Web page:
“Okay, don’t hurt yourself,” Carter said. “We haven’t seen him for weeks. There’s no reason to panic. Just…you know… rest for a minute. Just chill.”

Chill. Right. Aaron pressed his hands over his eyelids. His thoughts were clearing some, and even though his vision was still a muddle, his memory was coming back in pieces. “Where’s the notebook?” he asked.

“What notebook?”

“The one I was looking at… Molly’s notebook. I must have dropped it…” He started to roll over to look for it, but Carter pushed his shoulder back down. Gently, for him, but still firm enough that Aaron couldn’t fight him.

“It’s not that important,” Carter said. “And I don’t see a notebook anywhere. She must have put it up.”

“It is important,” Aaron insisted. “It’s about Avalon… her grandmother, she was like us. Special. Avalon was a code name—they were studying her because her cells started regenerating spontaneously. Reading that journal triggered my vision. Something about it, and it was important, Carter. If I could just remember what it was!” He clenched his fist against his forehead. “Maybe she put it in her bag. Check—”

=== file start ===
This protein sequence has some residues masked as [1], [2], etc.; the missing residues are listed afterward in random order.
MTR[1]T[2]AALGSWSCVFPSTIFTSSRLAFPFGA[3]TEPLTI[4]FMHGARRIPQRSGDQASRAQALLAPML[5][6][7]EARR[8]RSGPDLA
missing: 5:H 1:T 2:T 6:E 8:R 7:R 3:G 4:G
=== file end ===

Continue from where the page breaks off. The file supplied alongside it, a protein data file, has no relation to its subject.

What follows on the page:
“I’m not looking through Molly’s stuff!”

“But—”

The door opened again, and Molly rushed in, out of breath. “Ivy’s gone,” she said.

“What?” Carter said.

“She wasn’t in the ice cream shop. Mackenzie was there, and she said she saw Ivy come in, but she left after a couple of minutes. ‘Some guy’ was with her.”

“A guy?” Aaron said, alarmed. He sat up, fighting back a wave of dizziness. “Did you get a description?”

“Not a very good one,” Molly said, annoyed. She rolled her eyes and mimicked Mackenzie’s voice: “He was ‘like, wearing black, and kind of old, and creepy looking. Or whatever.’”

Carter and Aaron glanced at each other. “You don’t think—” Carter said.

“I think I shouldn’t have left her alone,” Aaron said. He grabbed Carter’s arm and pulled himself to his feet. His brother held onto him, even after he managed to keep his balance. “Everyone was so worried about me, and no one thought he’d go after anyone else.”

“What are you talking about?” Molly asked. They both glanced at her.